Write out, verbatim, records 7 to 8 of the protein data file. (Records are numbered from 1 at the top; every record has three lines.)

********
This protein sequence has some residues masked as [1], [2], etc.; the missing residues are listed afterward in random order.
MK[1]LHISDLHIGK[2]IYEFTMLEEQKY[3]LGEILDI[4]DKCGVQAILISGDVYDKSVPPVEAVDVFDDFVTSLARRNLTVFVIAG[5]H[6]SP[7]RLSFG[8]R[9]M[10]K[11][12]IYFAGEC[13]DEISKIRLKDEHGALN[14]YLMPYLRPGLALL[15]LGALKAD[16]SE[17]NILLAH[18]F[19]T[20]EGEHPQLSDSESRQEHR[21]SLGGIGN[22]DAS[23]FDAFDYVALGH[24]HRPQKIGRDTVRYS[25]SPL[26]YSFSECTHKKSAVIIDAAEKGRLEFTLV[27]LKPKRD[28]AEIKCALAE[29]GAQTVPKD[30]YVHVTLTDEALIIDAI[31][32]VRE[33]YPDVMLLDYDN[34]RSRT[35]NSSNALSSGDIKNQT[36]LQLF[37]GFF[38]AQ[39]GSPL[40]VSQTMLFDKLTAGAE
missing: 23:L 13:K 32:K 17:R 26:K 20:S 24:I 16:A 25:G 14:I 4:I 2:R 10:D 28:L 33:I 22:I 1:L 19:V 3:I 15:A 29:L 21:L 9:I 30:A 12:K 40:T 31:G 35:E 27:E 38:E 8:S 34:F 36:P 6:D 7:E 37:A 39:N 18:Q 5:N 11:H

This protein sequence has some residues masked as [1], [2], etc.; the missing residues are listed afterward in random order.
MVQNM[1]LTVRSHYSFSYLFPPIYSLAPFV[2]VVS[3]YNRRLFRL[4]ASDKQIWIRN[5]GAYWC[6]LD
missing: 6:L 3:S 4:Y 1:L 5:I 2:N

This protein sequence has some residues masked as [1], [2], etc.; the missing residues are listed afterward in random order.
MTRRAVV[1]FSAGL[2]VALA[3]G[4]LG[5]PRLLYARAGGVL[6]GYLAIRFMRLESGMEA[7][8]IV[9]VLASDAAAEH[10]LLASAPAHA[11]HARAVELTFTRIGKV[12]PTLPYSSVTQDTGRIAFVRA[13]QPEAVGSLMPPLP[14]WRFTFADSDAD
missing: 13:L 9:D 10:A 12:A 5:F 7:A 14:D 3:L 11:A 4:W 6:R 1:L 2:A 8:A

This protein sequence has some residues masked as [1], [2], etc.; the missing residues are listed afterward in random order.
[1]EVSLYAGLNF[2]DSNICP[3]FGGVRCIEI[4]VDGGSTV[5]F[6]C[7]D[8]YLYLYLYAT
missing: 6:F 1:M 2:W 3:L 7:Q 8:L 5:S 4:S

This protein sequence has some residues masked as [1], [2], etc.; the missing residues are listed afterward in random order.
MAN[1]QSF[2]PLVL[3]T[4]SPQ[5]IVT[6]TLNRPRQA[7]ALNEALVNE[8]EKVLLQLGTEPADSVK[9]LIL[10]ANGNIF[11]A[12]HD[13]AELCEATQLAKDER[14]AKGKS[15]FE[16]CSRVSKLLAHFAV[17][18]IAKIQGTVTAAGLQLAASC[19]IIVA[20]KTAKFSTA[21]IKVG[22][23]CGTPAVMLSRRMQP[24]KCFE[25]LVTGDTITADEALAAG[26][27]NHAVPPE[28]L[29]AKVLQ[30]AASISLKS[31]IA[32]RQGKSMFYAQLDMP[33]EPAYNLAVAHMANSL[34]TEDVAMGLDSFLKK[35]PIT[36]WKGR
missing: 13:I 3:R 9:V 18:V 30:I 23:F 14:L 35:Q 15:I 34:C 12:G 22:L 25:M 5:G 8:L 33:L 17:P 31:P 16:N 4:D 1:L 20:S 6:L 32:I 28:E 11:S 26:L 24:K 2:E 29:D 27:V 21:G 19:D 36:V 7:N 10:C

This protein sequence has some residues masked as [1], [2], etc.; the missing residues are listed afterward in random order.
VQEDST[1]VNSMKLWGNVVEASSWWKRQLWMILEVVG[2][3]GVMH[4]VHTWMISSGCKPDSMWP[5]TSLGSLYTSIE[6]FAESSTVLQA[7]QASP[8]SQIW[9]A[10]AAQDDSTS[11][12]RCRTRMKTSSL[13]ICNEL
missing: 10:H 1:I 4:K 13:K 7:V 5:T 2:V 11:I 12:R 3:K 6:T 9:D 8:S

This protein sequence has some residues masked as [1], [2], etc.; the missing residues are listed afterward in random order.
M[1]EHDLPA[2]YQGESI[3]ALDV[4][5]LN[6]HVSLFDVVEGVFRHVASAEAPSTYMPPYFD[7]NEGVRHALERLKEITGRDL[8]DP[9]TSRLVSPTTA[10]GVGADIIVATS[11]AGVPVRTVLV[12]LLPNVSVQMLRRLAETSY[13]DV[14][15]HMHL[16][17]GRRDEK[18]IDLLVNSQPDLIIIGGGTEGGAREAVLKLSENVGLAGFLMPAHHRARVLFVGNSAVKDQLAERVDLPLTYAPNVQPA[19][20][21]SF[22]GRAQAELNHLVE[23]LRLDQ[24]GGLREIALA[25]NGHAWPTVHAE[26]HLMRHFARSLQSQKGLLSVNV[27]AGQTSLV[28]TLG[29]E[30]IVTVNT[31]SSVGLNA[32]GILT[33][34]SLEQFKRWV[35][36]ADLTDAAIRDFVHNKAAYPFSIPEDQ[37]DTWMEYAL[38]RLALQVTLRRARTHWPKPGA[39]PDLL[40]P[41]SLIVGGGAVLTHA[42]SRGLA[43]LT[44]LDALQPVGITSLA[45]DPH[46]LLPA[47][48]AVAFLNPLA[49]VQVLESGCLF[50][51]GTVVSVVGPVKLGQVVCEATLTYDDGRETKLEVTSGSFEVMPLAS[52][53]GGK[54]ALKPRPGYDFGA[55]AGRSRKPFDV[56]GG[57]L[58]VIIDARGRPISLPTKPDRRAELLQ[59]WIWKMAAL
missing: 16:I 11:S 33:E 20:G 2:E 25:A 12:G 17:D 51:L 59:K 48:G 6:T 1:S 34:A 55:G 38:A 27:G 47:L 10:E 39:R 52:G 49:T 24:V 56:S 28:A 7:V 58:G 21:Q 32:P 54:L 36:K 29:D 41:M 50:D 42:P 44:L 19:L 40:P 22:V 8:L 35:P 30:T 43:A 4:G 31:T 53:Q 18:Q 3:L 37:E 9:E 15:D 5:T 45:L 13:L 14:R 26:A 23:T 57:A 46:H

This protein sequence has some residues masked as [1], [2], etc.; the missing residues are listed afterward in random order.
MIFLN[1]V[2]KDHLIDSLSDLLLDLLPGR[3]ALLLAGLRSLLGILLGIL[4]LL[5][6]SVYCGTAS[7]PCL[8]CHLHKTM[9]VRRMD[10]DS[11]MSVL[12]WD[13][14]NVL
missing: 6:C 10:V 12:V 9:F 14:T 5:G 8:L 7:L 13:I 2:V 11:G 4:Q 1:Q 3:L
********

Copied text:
This protein sequence has some residues masked as [1], [2], etc.; the missing residues are listed afterward in random order.
M[1]EHDLPA[2]YQGESI[3]ALDV[4][5]LN[6]HVSLFDVVEGVFRHVASAEAPSTYMPPYFD[7]NEGVRHALERLKEITGRDL[8]DP[9]TSRLVSPTTA[10]GVGADIIVATS[11]AGVPVRTVLV[12]LLPNVSVQMLRRLAETSY[13]DV[14][15]HMHL[16][17]GRRDEK[18]IDLLVNSQPDLIIIGGGTEGGAREAVLKLSENVGLAGFLMPAHHRARVLFVGNSAVKDQLAERVDLPLTYAPNVQPA[19][20][21]SF[22]GRAQAELNHLVE[23]LRLDQ[24]GGLREIALA[25]NGHAWPTVHAE[26]HLMRHFARSLQSQKGLLSVNV[27]AGQTSLV[28]TLG[29]E[30]IVTVNT[31]SSVGLNA[32]GILT[33][34]SLEQFKRWV[35][36]ADLTDAAIRDFVHNKAAYPFSIPEDQ[37]DTWMEYAL[38]RLALQVTLRRARTHWPKPGA[39]PDLL[40]P[41]SLIVGGGAVLTHA[42]SRGLA[43]LT[44]LDALQPVGITSLA[45]DPH[46]LLPA[47][48]AVAFLNPLA[49]VQVLESGCLF[50][51]GTVVSVVGPVKLGQVVCEATLTYDDGRETKLEVTSGSFEVMPLAS[52][53]GGK[54]ALKPRPGYDFGA[55]AGRSRKPFDV[56]GG[57]L[58]VIIDARGRPISLPTKPDRRAELLQ[59]WIWKMAAL
missing: 16:I 11:S 33:E 20:G 2:E 25:A 12:G 17:D 51:L 59:K 48:G 6:T 1:S 34:A 55:G 38:A 27:G 47:L 10:E 39:R 52:G 49:T 24:V 56:S 28:A 7:V 58:G 21:Q 32:P 54:L 36:K 29:D 41:M 50:D 42:P 44:L 19:L 40:P 22:V 8:L 35:P 30:T 43:A 4:G 31:T 53:Q 18:Q 3:L 37:E 9:E 15:D 5:T 45:L 13:L 14:R 26:A 23:T 57:A 46:H

This protein sequence has some residues masked as [1], [2], etc.; the missing residues are listed afterward in random order.
MIFLN[1]V[2]KDHLIDSLSDLLLDLLPGR[3]ALLLAGLRSLLGILLGIL[4]LL[5][6]SVYCGTAS[7]PCL[8]CHLHKTM[9]VRRMD[10]DS[11]MSVL[12]WD[13][14]NVL
missing: 6:C 10:V 12:V 9:F 14:T 5:G 8:L 7:L 13:I 2:V 11:G 4:Q 1:Q 3:L